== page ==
Global Cooling

But it was the enormous cloud of gas — some 400 million tons of it — released by the eruption that produced the "year without summer."  When the gas reacted with water vapor in the atmosphere, it formed tiny little droplets of sulfuric acid that became suspended in the stratosphere, creating a veil over the Earth, Sigurdsson says.
This veil of gas acted like a mirror, bouncing radiation back into space and decreasing the amount of heat that reached the Earth's surface, causing global cooling, he says.  Of course, no one knew that at the time, and few people know about it even now. It wasn't until the early '80s, Sigurdsson says, that he caught the Tambora bug. In that decade, researchers taking core samples in Greenland's ice made an amazing discovery.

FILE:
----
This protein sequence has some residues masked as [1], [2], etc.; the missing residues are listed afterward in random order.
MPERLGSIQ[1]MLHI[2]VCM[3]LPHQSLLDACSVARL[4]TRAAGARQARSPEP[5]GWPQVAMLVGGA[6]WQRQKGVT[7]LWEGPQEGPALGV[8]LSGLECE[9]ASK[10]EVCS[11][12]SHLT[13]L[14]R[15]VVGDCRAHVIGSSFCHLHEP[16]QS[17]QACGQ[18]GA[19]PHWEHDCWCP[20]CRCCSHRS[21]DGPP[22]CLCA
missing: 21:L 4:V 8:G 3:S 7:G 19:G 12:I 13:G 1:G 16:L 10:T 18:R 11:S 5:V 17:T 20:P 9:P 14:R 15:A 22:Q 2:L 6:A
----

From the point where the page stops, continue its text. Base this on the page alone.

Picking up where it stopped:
"You drill down through the ice, and you can count the rings just like in a tree. And people started doing research on the layers, and they found there was a whacking great sulfur concentration at one particular layer: 1816," Sigurdsson says.   "That was first evidence that Tambora had global reach … and that it was unstudied," he says, adding, "We needed to get much more info on what really happened here."

The Year Without Summer

The year after Tambora erupted, Europe was trying to cope with the aftermath of the Napoleonic Wars.  There was a mass demobilization of soldiers flooding into the labor market.
Patrick Webb, a dean at Tufts University's Friedman School of Nutrition Science, describes the socio-political climate after the wars.  "You had economies disrupted, infrastructure damaged, governments in limbo," Webb says. "And so the conditions were already ripe for something to go wrong."  And something did go wrong in 1816, known as "the year without summer." Temperatures dropped, crops failed and people starved.